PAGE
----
Fire first became a substance that was important to life in this region when George Starkey brought it to the North American continent from Bermuda around 1648.  From the abode near Harvard the news of this philosophy and person made its way into Connecticut by the end of this first year.  John Winthrop Jr., by then knowing Starkey was in the region, would have perhaps heard a little about his philosophy and persona only in passing, enough to make him wary of such different thinkers, but not overly concerned about the retention and existence of the traditions he believed in with life, versus those old archaic ways that occasional alchemists kept trying to invoke a following for.

But nevertheless, such an alternative theory existed in the minds of New York, Connecticut and Massachusetts settlers.  It was not enough to have active minded preachers already there, believing in the practice of witchcraft locally and the possible convergence of evil with day to day life in certain parts of New England, these same prophets of the traditional Protestant and Episcopalian faiths that managed to diffuse throughout this region, the most learned in human alchemical teachings, were ready to contest any other faiths being promoted, using their own discipline to divide and dematerialize any remaining evidence for any other potential faiths in God and Power still prevailing due to old or alternative ways of thinking.  These preachers and prophets saw their role in society as the means to extinguishing these particular forms of Fire that prevailed in their people.  Medicine like that practiced in New York just a decade or two later would be greatly influenced by such ideologies and “propheting”.

Dr. Cornelius Osborn had a barn where he kept horses and probably cattle, and certain personal supplies such as hay and yard-field tools, perhaps a plow, most certainly a distillery where he made some beer, and more than likely a cast iron stove or oven with an assortment of glassware, including an alembic system with which to perform pyrolatry with.

The evidence for his practice of Fire and medicine appears in his handwritten pamphlet, in which the mention of fire and its importance tells us something about his underlying metaphysical beliefs.

The source for my first supposition that Osborn is into pyrolatry is no doubt going to be controversial.  I based this on his use of the word “peroyal” in the vade mecum.  Phonemically this word can be interpreted as something like “Per-oil” or “pyr-ole” with the ‘y’ not as a long ‘i’ but rather as an ‘-er’ sound like the extension of a word (i.e. ‘hyper‘ or ‘per-oxide’).  We at first might even want to associate it with the chemical terms peroxide or its predecessors, however, the use of ‘-per’ in chemistry was probably not common during the time Osborn wrote his manuscript, so this possibility is not likely.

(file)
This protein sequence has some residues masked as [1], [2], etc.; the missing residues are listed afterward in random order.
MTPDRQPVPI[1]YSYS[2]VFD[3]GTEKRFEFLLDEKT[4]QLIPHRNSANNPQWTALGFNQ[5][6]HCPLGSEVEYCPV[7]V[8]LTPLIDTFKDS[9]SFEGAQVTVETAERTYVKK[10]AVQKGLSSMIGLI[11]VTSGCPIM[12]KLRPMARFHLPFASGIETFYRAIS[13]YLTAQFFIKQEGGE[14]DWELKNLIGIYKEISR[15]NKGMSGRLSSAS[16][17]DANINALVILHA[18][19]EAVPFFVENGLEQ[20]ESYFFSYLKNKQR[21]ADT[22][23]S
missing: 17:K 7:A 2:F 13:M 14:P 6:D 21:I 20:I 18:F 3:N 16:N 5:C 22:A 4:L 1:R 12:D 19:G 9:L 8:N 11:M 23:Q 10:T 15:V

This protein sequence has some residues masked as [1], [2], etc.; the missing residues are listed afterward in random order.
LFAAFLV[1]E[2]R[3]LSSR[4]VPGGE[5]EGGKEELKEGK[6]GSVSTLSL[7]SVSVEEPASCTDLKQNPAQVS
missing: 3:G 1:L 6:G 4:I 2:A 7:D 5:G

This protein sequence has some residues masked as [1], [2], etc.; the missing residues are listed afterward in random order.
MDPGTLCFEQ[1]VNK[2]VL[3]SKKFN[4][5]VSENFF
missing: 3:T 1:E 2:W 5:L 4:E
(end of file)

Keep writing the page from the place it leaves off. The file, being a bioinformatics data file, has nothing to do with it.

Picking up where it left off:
The only other possible explanation I had thirty years ago for Osborn’s use of the term ‘peroyal’ was that it was a contraction-suspension issue–the common practice of writing for the time was to spell the first few letters for a word, then to save space finish with just the last letters, for example ‘Mother’ might be spelt out as ‘Mothr’ or ‘Motr’ and ‘Doctor’ as ‘Dr.’, with the last letter placed slightly higher than the rest for each.  Contractions made use of the ‘:’ to shorten the term, like in “Christ:r” or ‘Christoph:’ for ‘Christopher’  (saving space wasn’t always effective doing this it seemed back then).

With this in mind, I could argue that ‘pennyroyal’ is being respelled as ‘peroyal’, although rather inaccurately in terms of format; I’d expect to see, if such was the case, the following contractions or suspensions for pennyroyal: “proyal” (with ‘royal’ raised), “p:royal” or “penroyal” (with ‘royal’ raised).

If ‘Peroyal’ is interpreted phonemically, which many words in Osborn’s vade mecum are spelled out to be, then “pyrole” is the most likely candidate for what this word means–in other words, Osborn tells us that he is practicing pyrolatry, or at least believes in the value of Fire to such an extent so as to mention its existence and importance as a part of this recipe.

Going back to the vade mecum, when we look at the term ‘peroyal’ in context with how Osborn is stating and applying it, we see that this term has to mean ‘pyrole.’

“Ens veneris 8 Gr in peroyal water where rusty Iron has [been made] red hot and Squencht in 4 or 5 times[.]  Take a half Jill of this water 3 Times a Day. . . and Continue the Use for some Time[,] its Excelent.”

Pyrole Water is made by cooling a hot iron in it, thereby transferring heat from iron into water.

On the 20th of March 1656 in Bristol, Georg Starkey, an alchemist and mystic popular a century before, whose teachings were revitalized in Germanic culture around 1720, wrote the following:
“God revealed to me the whole secret of the liquor alkahest; let eternal blessing, honor, and glory be to Him!”

p. 175, Translation of Starkey’s work.

As a part of his essay on producing the alkahest or philosopher’s stone (p. 169), Starkey makes mention of several recipes covered by the famous alchemist Basil Valentine, including such things as Tartaris Volatilis (Volatile Tartar), Ladanum Opii (the Laudanum of Opium), Mercuriis Vitae (the Mercury of Life), Sal Antimonii (the Salt of Antimony) the Liquor Alchahest (the Liquor Alkahest) and most importantly, “Ens Veneris” (the Ens Veneris).

This is the source of Osborn’s gifted knowledge, who notds 8 grains of “ens veneris” are to be used–8 grains of what?

This ens veneris is what adds spirit to the medicinal beverage he is about to make.

It is what links the “peroyal” water to the notion of producing and using a substance from the philosopher’s stone for curing certain ailments.  The only part of this philosophy we have yet to cover is the reasons behind the statement

” . . . where rusty Iron has [been made] red hot and Squencht in 4 or 5 times[.] “

.

To be Continued